Interlink MSI Installer doesn't install Silverlight libraries

Jul 23, 2012 at 9:15 PM

After running both HSS Core and HSS Interlink MSI installers, at Visual Studio 2010, Add Reference dialog for a SILVERLIGHT project, I only see Hss.ServiceModel.Silverlight reference when I search for "Hss"

Do I need to copy the DLLs myself from the source and reference them from the project? I thought the MSI would add them to the GAC and that then I'd be able to add the reference and drop the upload control into my XAML or something

Jul 23, 2012 at 10:44 PM

Not sure, both the HSS Core and HSS Interlink libraries should both show up in the Add-Reference Dialog.

To clarify, the SDK libraries are not GAC'd but there are some non-sdk libraries (Common) installed with the HSS Core Framework (the ones NOT found in the HSS SDK folder, but the regular HSS Folder) they are GAC'd. Either way all of them should show up in the Add-Referance Dialog.

I just tested on a brand new machine and they both show up for me...

To confirm the installer was successful and made the proper Registry entries check the following registry key...

\local-machine\software\microsoft\.netframework\v4.0.30319\assemblyfolderex; in there should be the following:

1. HSS Core v4.0 Common Libraries
2. HSS Core v4.0 SDK Client Libraries
3. HSS Core v4.0 SDK Server Libraries
4. HSS Interlink v3.0 SDK Client Libraries
5. HSS Interlink v3.0 SDK Server Libraries

 

Jul 24, 2012 at 2:20 AM

I see HKEY_LOCAL_MACHINE\SOFTWARE\Microsoft\.NETFramework\v4.0.30319\AssemblyFoldersEx (with an "s"), but there are only some SSIS* subfolders in there

Jul 24, 2012 at 2:22 AM

I'm on Windows Server 2008 R2 and also it's a x64 machine, might those play a role? (e.g. maybe the installer can't place the files at the correct place and then doesn't update the registry?). I didn't see any installer error, does it keep logs somewhere or take some param to write a log?

Jul 24, 2012 at 2:30 AM

I just noticed the Silverlight project I was trying with was Silverlight 4 one, by changing it to Silverlight 5, now the Add Reference dialog shows the "HSS.Interlink" library

Jul 24, 2012 at 2:48 AM
Edited Jul 24, 2012 at 2:48 AM

Before being able to import the library, I had added UploadClient.cs to my project (need to call UploadStreamAsync to upload an in-memory stream as a file to the server), which eventually had me bring in also:

CustomEvents.cs
DelegateCommand.cs
FileQuery.cs
FileQueryCommand.cs
FileState.cs
IDelegateCommand.cs
IUploadClient.cs
Strings.resx
Strings.Designer.cs (this was autogenerated from Strings.resx after I set the custom tool to "ResXFileCodeGenerator" and the custom tool namespace to "HSS.Interlink")
UploadClient.cs
UploadFile.cs

Keep this as a mental note in case somebody doesn't want to pull-in the whole library for GUI-less uploads.

Speaking of this, maybe it would be best to partition the HSS.Interlink namespace into multiple assemblies, like HSS.Interlink.dll and HSS.Interlink.GUI.dll or something

Jul 24, 2012 at 2:52 AM

There are dependencies; why not just add a reference to the HSS Interlink Client dll versus mixing source code?

Jul 24, 2012 at 2:22 PM

I couldn't find the DLL initially (was a Silverlight 4 project as I found out later on, that's why it didn't show the HSS Interlink in add references - changing to SL5 it showed it fine). But the question is why would one not wanting to use GUI stuff, have to get the whole DLL pulled into their XAP and make their Silverlight deployment bigger (and thus taking more time) instead of splitting into two DLLs, one with the GUI-less stuff and another with the GUI that builds upon them.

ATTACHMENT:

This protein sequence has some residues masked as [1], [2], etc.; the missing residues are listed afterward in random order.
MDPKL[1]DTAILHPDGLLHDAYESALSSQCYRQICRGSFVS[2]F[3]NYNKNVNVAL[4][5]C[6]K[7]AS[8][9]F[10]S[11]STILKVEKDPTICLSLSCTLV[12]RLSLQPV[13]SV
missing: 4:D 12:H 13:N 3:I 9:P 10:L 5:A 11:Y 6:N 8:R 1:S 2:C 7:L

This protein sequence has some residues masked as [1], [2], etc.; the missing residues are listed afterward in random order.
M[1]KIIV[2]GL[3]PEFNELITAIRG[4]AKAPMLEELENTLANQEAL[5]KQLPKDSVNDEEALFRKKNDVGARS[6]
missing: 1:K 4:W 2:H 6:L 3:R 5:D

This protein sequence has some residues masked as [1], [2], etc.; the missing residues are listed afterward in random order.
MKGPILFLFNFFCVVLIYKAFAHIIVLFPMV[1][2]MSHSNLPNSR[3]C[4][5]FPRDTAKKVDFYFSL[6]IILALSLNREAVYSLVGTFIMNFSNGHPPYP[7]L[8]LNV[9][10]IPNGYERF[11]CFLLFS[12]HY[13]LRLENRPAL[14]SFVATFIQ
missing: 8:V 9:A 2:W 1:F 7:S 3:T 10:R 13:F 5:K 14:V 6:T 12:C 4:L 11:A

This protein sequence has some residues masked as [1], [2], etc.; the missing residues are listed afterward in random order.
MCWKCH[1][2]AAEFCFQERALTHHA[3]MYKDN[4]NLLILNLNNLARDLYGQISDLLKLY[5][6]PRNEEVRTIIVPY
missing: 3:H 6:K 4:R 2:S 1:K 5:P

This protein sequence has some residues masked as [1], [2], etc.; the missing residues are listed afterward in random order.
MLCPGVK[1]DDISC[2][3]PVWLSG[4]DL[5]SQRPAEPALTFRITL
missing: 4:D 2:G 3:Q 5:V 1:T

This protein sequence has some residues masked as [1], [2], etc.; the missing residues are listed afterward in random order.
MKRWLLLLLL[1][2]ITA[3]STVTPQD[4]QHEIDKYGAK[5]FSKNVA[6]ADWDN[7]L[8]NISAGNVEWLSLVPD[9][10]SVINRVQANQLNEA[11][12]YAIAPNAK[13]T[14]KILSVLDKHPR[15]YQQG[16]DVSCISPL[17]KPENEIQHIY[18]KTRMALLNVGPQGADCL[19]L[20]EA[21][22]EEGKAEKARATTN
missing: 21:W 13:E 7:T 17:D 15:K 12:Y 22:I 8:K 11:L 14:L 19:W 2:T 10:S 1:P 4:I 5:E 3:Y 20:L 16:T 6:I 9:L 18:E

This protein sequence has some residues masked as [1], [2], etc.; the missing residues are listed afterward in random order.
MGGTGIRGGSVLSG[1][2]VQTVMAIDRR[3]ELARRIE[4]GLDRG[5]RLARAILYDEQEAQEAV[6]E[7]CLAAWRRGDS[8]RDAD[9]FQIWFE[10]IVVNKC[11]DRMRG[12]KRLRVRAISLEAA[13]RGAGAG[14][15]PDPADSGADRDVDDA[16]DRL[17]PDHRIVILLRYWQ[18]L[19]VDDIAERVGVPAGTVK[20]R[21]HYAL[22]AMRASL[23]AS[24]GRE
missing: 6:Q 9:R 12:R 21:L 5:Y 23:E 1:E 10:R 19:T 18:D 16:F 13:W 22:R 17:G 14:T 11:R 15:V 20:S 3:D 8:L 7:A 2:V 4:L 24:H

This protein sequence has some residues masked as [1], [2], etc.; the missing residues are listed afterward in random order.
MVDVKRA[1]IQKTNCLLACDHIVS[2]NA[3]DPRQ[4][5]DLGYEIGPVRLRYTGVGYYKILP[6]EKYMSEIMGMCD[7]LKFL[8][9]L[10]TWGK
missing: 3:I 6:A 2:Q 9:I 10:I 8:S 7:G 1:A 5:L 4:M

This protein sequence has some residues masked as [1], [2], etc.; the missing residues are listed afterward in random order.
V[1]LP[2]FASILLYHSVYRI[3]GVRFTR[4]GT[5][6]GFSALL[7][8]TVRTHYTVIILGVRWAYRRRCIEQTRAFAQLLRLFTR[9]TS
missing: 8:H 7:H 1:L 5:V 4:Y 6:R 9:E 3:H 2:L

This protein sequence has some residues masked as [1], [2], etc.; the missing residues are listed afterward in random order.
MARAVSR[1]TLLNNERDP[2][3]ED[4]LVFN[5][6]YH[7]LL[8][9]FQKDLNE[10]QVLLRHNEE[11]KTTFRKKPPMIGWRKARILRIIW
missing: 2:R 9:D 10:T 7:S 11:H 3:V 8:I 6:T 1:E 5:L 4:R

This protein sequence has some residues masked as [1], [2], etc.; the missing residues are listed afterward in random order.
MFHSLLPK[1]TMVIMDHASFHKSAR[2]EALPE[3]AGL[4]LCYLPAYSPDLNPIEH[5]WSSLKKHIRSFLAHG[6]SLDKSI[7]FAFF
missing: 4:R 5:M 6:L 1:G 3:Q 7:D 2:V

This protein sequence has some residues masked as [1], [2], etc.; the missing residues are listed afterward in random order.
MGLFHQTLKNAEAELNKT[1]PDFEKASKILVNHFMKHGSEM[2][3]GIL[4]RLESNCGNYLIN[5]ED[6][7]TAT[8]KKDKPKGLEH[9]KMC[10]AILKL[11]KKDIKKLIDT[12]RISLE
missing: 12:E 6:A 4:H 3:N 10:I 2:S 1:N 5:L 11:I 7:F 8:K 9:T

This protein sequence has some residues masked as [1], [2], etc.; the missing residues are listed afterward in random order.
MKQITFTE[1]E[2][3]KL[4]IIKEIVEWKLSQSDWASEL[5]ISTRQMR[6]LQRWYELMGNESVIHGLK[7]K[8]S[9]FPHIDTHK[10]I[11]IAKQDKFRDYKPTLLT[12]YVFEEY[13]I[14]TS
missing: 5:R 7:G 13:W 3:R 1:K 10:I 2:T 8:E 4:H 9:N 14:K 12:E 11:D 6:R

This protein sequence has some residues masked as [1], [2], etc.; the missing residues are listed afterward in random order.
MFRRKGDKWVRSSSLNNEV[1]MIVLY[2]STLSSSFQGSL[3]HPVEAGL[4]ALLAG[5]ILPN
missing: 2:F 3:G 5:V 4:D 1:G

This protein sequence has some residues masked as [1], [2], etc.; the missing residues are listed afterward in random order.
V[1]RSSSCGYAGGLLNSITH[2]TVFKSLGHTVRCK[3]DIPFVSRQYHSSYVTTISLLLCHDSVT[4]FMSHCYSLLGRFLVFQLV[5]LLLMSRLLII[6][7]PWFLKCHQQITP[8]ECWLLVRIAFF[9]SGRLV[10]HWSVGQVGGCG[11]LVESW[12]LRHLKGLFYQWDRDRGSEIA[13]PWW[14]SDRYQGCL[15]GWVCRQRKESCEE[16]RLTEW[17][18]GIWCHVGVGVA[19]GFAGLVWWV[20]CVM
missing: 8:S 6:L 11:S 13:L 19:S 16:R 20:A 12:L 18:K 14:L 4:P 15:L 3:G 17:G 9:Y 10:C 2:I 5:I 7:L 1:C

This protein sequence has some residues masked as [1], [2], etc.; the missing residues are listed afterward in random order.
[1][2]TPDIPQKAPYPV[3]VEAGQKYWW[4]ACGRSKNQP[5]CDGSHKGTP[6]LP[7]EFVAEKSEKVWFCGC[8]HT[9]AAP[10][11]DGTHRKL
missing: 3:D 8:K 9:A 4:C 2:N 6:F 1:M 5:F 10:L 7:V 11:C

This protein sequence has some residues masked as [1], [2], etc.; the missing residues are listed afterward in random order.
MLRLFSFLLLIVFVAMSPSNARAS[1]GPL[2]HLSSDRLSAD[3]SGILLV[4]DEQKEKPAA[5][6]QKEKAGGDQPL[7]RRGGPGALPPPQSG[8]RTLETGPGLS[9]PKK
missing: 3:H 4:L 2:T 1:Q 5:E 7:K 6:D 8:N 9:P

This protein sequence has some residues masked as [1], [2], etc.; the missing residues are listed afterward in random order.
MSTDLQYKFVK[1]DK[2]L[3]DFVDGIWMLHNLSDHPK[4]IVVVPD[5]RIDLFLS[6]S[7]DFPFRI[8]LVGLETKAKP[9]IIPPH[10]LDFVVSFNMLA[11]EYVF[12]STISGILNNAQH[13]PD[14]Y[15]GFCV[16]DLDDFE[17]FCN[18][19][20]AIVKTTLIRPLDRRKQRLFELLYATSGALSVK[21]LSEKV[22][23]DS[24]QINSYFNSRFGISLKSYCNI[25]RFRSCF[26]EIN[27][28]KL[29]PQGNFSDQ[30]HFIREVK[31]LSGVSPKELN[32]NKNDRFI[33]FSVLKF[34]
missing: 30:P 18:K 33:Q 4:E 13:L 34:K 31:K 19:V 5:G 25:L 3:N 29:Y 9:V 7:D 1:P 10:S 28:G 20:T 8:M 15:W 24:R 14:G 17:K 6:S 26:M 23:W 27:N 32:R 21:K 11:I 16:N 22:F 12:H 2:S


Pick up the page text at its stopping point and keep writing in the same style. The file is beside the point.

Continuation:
Then people needing only GUI-less would reference just one of the assemblies, the others would reference both. Microsoft Silverlight and WPF toolkits, or SMF do similarly. One could also have a 3d assembly with all the parts together for convenience, but I don't see it as huge problem adding refs to two assemblies.

That is unless the GUI stuff aren't much in bytes (haven't checked out how much they take up extra)

Jul 24, 2012 at 2:25 PM

You're the second person to mention separating out the core from the UI stuff. Makes sense now that I hear it but at the time, most people want to leverage the UI components hence the combined dll. I will look into breaking them out into two separate components.

Thanks for the recommendation.

Jul 24, 2012 at 3:25 PM
Edited Jul 24, 2012 at 3:27 PM

I think there's some way for a HSS.Interlink.GUI assembly (dll) to reference HSS.Interlink assembly as required (a dependency) and have Silverlight pull that into the XAP even if you don't reference it directly (if you don't use some type that is defined in it and just talk to the GUI parts in a high-level way). Not sure how this is done though, maybe VS and Silverlight XAP packager do this automagically (see http://zoomicon.wordpress.com/2012/07/14/fix-the-tag-timeupdown-does-not-exist-in-xml-namespace-silverlight-toolkit/ for a case where it doesn't work correctly and MS are still looking into it...)

btw, it's fine when more than one assemblies define types in the same namespace, however sometimes its best to partition the namespaces too (e.g. move all GUI stuff to HSS.Interlink.GUI namespace or something to match the .dll name). I've seen SMF (from Microsoft) not follow this always and have .DLLs that just extend the same namespace with more types in many cases

Jul 24, 2012 at 3:31 PM

Not sure what you're asking...

I think you're just trying to give me a heads up, if I was to separate the GUI stuff from the Non-GUI stuff, correct?